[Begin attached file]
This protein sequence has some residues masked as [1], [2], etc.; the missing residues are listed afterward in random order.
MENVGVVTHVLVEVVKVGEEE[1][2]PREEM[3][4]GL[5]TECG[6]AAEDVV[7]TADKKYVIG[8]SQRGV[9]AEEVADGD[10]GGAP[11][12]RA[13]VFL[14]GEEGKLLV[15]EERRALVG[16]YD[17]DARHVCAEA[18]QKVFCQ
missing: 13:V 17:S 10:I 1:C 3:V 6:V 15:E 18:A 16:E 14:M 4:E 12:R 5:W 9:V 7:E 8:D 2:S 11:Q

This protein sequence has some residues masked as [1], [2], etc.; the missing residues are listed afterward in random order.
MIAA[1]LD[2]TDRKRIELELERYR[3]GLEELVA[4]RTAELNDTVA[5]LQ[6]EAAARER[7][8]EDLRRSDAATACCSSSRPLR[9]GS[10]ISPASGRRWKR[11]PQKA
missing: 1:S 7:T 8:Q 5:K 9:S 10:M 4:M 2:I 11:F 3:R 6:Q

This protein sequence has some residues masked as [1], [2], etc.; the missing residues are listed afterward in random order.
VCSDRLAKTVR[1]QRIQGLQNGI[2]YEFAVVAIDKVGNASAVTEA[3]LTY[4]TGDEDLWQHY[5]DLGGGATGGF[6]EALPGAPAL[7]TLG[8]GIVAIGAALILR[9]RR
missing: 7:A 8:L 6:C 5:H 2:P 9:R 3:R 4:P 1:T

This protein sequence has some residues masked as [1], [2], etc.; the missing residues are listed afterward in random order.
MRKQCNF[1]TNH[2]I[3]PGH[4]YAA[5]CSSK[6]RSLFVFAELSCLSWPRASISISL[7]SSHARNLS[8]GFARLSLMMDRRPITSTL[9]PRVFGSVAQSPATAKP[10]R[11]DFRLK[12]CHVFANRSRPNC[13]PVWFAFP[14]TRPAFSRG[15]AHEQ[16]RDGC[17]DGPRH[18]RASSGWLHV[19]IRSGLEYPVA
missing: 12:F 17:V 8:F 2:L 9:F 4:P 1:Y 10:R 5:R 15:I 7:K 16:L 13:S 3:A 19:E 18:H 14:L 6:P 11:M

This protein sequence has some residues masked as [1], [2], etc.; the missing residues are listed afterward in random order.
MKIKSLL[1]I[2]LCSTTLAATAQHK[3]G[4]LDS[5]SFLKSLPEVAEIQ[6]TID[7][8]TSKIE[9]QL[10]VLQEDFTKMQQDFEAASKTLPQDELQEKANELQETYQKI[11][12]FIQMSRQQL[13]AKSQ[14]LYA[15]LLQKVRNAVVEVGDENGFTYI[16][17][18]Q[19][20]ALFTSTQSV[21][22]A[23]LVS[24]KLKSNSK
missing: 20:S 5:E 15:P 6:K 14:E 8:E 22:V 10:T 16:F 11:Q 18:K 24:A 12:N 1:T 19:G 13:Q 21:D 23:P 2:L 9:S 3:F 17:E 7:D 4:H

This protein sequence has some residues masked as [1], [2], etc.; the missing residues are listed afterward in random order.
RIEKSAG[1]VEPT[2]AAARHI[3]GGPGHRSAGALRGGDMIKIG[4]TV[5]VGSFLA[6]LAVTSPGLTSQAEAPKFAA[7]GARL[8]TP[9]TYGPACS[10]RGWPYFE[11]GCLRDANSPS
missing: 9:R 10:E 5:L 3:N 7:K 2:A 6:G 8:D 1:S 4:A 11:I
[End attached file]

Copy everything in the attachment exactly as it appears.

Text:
This protein sequence has some residues masked as [1], [2], etc.; the missing residues are listed afterward in random order.
MENVGVVTHVLVEVVKVGEEE[1][2]PREEM[3][4]GL[5]TECG[6]AAEDVV[7]TADKKYVIG[8]SQRGV[9]AEEVADGD[10]GGAP[11][12]RA[13]VFL[14]GEEGKLLV[15]EERRALVG[16]YD[17]DARHVCAEA[18]QKVFCQ
missing: 13:V 17:S 10:I 1:C 3:V 6:V 15:E 18:A 16:E 14:M 4:E 12:R 5:W 9:V 7:E 8:D 2:S 11:Q

This protein sequence has some residues masked as [1], [2], etc.; the missing residues are listed afterward in random order.
MIAA[1]LD[2]TDRKRIELELERYR[3]GLEELVA[4]RTAELNDTVA[5]LQ[6]EAAARER[7][8]EDLRRSDAATACCSSSRPLR[9]GS[10]ISPASGRRWKR[11]PQKA
missing: 1:S 7:T 8:Q 5:K 9:S 10:M 4:M 2:I 11:F 3:R 6:Q

This protein sequence has some residues masked as [1], [2], etc.; the missing residues are listed afterward in random order.
VCSDRLAKTVR[1]QRIQGLQNGI[2]YEFAVVAIDKVGNASAVTEA[3]LTY[4]TGDEDLWQHY[5]DLGGGATGGF[6]EALPGAPAL[7]TLG[8]GIVAIGAALILR[9]RR
missing: 7:A 8:L 6:C 5:H 2:P 9:R 3:R 4:P 1:T

This protein sequence has some residues masked as [1], [2], etc.; the missing residues are listed afterward in random order.
MRKQCNF[1]TNH[2]I[3]PGH[4]YAA[5]CSSK[6]RSLFVFAELSCLSWPRASISISL[7]SSHARNLS[8]GFARLSLMMDRRPITSTL[9]PRVFGSVAQSPATAKP[10]R[11]DFRLK[12]CHVFANRSRPNC[13]PVWFAFP[14]TRPAFSRG[15]AHEQ[16]RDGC[17]DGPRH[18]RASSGWLHV[19]IRSGLEYPVA
missing: 12:F 17:V 8:F 2:L 9:F 4:P 1:Y 10:R 5:R 15:I 7:K 16:L 13:S 3:A 19:E 18:H 14:L 6:P 11:M

This protein sequence has some residues masked as [1], [2], etc.; the missing residues are listed afterward in random order.
MKIKSLL[1]I[2]LCSTTLAATAQHK[3]G[4]LDS[5]SFLKSLPEVAEIQ[6]TID[7][8]TSKIE[9]QL[10]VLQEDFTKMQQDFEAASKTLPQDELQEKANELQETYQKI[11][12]FIQMSRQQL[13]AKSQ[14]LYA[15]LLQKVRNAVVEVGDENGFTYI[16][17][18]Q[19][20]ALFTSTQSV[21][22]A[23]LVS[24]KLKSNSK
missing: 20:S 5:E 15:P 6:K 14:E 8:E 22:V 10:T 16:F 11:Q 18:K 24:A 12:N 1:T 19:G 13:Q 21:D 23:P 2:L 9:S 3:F 17:E 7:D 4:H

This protein sequence has some residues masked as [1], [2], etc.; the missing residues are listed afterward in random order.
RIEKSAG[1]VEPT[2]AAARHI[3]GGPGHRSAGALRGGDMIKIG[4]TV[5]VGSFLA[6]LAVTSPGLTSQAEAPKFAA[7]GARL[8]TP[9]TYGPACS[10]RGWPYFE[11]GCLRDANSPS
missing: 9:R 10:E 5:L 3:N 7:K 2:A 6:G 8:D 1:S 4:A 11:I